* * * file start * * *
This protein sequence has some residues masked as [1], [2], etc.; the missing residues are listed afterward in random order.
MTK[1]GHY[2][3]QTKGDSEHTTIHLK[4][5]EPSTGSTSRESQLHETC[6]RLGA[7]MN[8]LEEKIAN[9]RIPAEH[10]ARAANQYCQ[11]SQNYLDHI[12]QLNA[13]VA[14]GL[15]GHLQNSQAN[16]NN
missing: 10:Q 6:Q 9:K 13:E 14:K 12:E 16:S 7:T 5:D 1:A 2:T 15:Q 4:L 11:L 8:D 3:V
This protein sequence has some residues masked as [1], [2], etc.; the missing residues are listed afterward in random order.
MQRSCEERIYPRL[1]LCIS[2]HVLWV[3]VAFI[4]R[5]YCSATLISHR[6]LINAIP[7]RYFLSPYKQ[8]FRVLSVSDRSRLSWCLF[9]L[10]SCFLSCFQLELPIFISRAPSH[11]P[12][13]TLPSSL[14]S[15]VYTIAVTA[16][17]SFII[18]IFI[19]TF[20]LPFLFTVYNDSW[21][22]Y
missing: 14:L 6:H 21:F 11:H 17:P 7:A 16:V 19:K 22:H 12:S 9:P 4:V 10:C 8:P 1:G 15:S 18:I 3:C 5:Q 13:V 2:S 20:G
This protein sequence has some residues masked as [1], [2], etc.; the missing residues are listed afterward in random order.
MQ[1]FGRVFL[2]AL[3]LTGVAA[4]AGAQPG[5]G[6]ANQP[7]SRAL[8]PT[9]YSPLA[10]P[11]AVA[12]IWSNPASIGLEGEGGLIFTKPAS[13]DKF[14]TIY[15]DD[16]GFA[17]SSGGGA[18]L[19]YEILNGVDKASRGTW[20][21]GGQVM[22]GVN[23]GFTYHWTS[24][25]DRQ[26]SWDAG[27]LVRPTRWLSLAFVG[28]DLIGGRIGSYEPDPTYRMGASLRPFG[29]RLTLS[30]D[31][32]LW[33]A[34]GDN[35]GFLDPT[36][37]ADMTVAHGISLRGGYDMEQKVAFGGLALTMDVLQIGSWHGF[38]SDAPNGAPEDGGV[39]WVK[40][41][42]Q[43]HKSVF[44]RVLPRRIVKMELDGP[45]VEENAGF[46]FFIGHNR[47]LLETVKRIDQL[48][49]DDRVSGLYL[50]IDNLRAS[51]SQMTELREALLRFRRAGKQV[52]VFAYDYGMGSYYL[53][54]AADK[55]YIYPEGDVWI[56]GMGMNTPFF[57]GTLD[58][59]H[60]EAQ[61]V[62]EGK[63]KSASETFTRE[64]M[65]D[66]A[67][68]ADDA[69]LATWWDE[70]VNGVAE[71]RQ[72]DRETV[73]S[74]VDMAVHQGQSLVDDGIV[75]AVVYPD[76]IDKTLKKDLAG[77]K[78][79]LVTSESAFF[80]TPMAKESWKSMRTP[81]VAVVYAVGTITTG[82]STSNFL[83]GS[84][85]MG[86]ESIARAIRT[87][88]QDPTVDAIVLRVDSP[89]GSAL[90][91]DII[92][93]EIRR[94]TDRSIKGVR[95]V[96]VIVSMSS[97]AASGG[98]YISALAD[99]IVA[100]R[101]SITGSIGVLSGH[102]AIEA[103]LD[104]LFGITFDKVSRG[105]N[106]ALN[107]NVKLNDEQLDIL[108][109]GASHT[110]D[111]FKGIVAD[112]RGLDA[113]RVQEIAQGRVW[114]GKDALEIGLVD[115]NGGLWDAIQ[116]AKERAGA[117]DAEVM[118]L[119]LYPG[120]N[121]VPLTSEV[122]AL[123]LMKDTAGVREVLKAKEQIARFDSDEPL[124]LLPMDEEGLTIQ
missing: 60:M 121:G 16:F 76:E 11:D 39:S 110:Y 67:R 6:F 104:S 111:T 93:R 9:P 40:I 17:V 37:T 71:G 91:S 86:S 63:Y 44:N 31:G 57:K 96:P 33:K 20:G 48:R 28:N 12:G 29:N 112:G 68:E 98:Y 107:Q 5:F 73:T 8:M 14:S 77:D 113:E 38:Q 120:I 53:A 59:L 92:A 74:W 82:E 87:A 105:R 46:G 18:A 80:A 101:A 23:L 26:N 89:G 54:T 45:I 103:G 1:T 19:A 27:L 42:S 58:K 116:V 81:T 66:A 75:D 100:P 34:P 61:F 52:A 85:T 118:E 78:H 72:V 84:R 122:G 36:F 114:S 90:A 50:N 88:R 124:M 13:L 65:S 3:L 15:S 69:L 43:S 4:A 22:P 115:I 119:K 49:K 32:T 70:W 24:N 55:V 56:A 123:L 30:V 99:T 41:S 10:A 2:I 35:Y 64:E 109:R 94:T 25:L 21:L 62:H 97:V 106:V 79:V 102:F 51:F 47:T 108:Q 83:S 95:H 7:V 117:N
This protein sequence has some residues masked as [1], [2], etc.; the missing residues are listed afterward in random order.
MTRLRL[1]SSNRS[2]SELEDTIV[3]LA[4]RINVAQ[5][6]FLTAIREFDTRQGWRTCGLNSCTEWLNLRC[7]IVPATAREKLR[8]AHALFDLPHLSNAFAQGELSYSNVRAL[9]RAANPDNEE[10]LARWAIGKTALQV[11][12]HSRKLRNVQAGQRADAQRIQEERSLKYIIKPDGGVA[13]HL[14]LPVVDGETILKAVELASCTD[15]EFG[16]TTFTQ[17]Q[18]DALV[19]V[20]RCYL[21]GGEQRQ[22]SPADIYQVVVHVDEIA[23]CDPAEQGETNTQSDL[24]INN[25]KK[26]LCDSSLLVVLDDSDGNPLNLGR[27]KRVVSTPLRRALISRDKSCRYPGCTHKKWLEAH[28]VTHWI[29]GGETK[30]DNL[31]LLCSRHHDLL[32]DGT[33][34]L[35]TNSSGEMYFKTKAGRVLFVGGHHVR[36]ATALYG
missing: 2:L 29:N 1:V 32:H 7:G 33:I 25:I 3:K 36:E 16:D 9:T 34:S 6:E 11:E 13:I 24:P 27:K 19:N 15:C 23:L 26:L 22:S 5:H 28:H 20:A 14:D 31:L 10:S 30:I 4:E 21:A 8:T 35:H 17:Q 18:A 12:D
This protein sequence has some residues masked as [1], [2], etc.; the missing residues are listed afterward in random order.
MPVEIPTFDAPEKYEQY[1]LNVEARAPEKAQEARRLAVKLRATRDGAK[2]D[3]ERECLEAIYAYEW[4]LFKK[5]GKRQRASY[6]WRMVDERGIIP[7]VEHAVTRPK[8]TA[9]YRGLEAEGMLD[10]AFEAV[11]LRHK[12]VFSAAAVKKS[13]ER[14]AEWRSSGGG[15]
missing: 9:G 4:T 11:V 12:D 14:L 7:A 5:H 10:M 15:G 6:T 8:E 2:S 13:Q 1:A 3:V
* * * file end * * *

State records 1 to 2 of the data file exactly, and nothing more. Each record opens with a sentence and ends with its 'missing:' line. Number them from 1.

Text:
This protein sequence has some residues masked as [1], [2], etc.; the missing residues are listed afterward in random order.
MTK[1]GHY[2][3]QTKGDSEHTTIHLK[4][5]EPSTGSTSRESQLHETC[6]RLGA[7]MN[8]LEEKIAN[9]RIPAEH[10]ARAANQYCQ[11]SQNYLDHI[12]QLNA[13]VA[14]GL[15]GHLQNSQAN[16]NN
missing: 10:Q 6:Q 9:K 13:E 14:K 12:E 16:S 7:T 5:D 1:A 2:T 15:Q 4:L 11:L 8:D 3:V
This protein sequence has some residues masked as [1], [2], etc.; the missing residues are listed afterward in random order.
MQRSCEERIYPRL[1]LCIS[2]HVLWV[3]VAFI[4]R[5]YCSATLISHR[6]LINAIP[7]RYFLSPYKQ[8]FRVLSVSDRSRLSWCLF[9]L[10]SCFLSCFQLELPIFISRAPSH[11]P[12][13]TLPSSL[14]S[15]VYTIAVTA[16][17]SFII[18]IFI[19]TF[20]LPFLFTVYNDSW[21][22]Y
missing: 14:L 6:H 21:F 11:H 17:P 7:A 16:V 19:K 22:H 12:S 9:P 4:V 10:C 8:P 1:G 15:S 18:I 3:C 5:Q 13:V 2:S 20:G